SINGAPORE – The Singapore Shooting Association (SSA) has welcomed the likely reinstatement of the sport for the 2022 Commonwealth Games, while also noting the potential venue of India is a favourable one for the Republic’s shooters.
SSA high performance manager Jeanine Heng told The Straits Times on Tuesday (Jan 7): “We are not fussed about the location because we are used to the shooting events being held far from the main group during major Games.
“And India is somewhere we traditionally do well in, having won five gold medals there at the 2010 Commonwealth Games, and earned two Olympics spots in the qualifiers there in 2016.”
Shooting had been excluded from the 2022 Games in Birmingham which led to India – 63 of the country’s 181 Games golds since 1966 have come from shooting – warning of a boycott.
The Indian Olympic Association (IOA) eventually withdrew the threat and has instead written to the Commonwealth Games Federation (CGF) and offered to host a pre-Games shooting and archery competition.
The cost of this could be as much as £20 million (S$35.5 million), reported the BBC.
Shooting has also proven to be a gold mine for Singapore in recent years. Since On Shaw Ming won the men’s 25m centre fire pistol event in 2006, the Republic has captured a further nine golds.
Shooting’s 10 titles accounts for more than a quarter of Singapore’s overall haul of 37 golds at the quadrennial Games.
National shooter Martina Veloso, who won two golds at the 2018 Games, said: “For me personally, it doesn’t matter where it will be held. I’m happy as long as shooting is counted as a medal event and we can try to help achieve more sporting glory for Singapore.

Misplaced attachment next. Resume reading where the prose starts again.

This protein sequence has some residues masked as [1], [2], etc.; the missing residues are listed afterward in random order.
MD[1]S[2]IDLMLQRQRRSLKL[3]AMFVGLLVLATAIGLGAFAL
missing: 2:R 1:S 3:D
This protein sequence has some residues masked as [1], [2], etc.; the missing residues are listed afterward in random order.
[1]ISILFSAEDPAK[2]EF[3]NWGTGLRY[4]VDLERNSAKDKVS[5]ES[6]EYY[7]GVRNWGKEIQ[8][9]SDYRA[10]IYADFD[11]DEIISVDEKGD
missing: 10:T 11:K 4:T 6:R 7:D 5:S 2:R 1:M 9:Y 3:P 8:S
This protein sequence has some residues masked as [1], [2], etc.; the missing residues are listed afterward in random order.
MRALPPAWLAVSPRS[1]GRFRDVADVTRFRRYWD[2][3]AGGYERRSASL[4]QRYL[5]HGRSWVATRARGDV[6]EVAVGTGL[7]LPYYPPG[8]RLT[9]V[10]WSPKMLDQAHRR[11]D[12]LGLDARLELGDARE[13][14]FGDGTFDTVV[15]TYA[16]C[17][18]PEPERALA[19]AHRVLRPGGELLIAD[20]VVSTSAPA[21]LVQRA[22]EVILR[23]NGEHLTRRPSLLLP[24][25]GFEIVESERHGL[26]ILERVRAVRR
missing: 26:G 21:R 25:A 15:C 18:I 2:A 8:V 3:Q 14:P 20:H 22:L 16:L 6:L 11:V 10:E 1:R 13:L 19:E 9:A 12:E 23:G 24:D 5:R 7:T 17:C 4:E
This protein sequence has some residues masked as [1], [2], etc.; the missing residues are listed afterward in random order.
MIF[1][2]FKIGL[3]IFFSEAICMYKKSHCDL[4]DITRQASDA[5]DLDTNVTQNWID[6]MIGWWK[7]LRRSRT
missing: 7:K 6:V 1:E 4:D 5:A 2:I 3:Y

“We go to Delhi quite often as we have a World Cup stop there almost every year, so we are familiar with India. If there is a chance for us to help Singapore win some medals, then why not?”
Aside from the 1970 edition, shooting has featured at every Commonwealth Games since 1966.
Birmingham in 2018 dropped it from its list though, explaining it did not have suitable facilities and was unwilling to use the Bisley National Shooting Centre, located 200km away and the competition venue when the Games was held in Manchester in 2002.
The IOA’s proposal has received backing from the International Shooting Sport Federation (ISSF) which said on Sunday (Jan 5) it will guarantee full compliance with the rules and regulations and provide all the necessary technical support.
If India’s proposal is accepted, it will be the first time the Commonwealth Games is held across two countries, though this is not unprecedented in other major Games.
The 1956 Olympics was officially hosted by Melbourne, but due to Australia’s quarantine regulations, the equestrian events were held in Stockholm, Sweden. The 1920 Summer Games was held in Antwerp, Belgium, while two sailing events were held in nearby Amsterdam.
CGF chief executive David Grevemberg confirmed on Monday (Jan 6) the organisation had received the IOA’s recommendation and a decision is expected next month.
He added: “Key aspects of this assessment will be to ensure that the proposal conforms with our rules and regulations, is operationally deliverable, sets manageable precedents for the Commonwealth Games and ultimately adds value to athletes and the Commonwealth Sports Movement.”
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